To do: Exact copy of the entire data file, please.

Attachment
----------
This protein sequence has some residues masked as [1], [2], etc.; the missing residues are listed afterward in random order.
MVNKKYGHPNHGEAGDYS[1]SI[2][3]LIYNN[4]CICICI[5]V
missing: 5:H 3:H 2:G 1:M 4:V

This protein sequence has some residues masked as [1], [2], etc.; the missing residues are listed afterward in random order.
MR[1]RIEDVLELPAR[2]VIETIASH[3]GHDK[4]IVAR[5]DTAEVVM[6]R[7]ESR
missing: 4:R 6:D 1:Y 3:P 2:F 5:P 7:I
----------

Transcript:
This protein sequence has some residues masked as [1], [2], etc.; the missing residues are listed afterward in random order.
MVNKKYGHPNHGEAGDYS[1]SI[2][3]LIYNN[4]CICICI[5]V
missing: 5:H 3:H 2:G 1:M 4:V

This protein sequence has some residues masked as [1], [2], etc.; the missing residues are listed afterward in random order.
MR[1]RIEDVLELPAR[2]VIETIASH[3]GHDK[4]IVAR[5]DTAEVVM[6]R[7]ESR
missing: 4:R 6:D 1:Y 3:P 2:F 5:P 7:I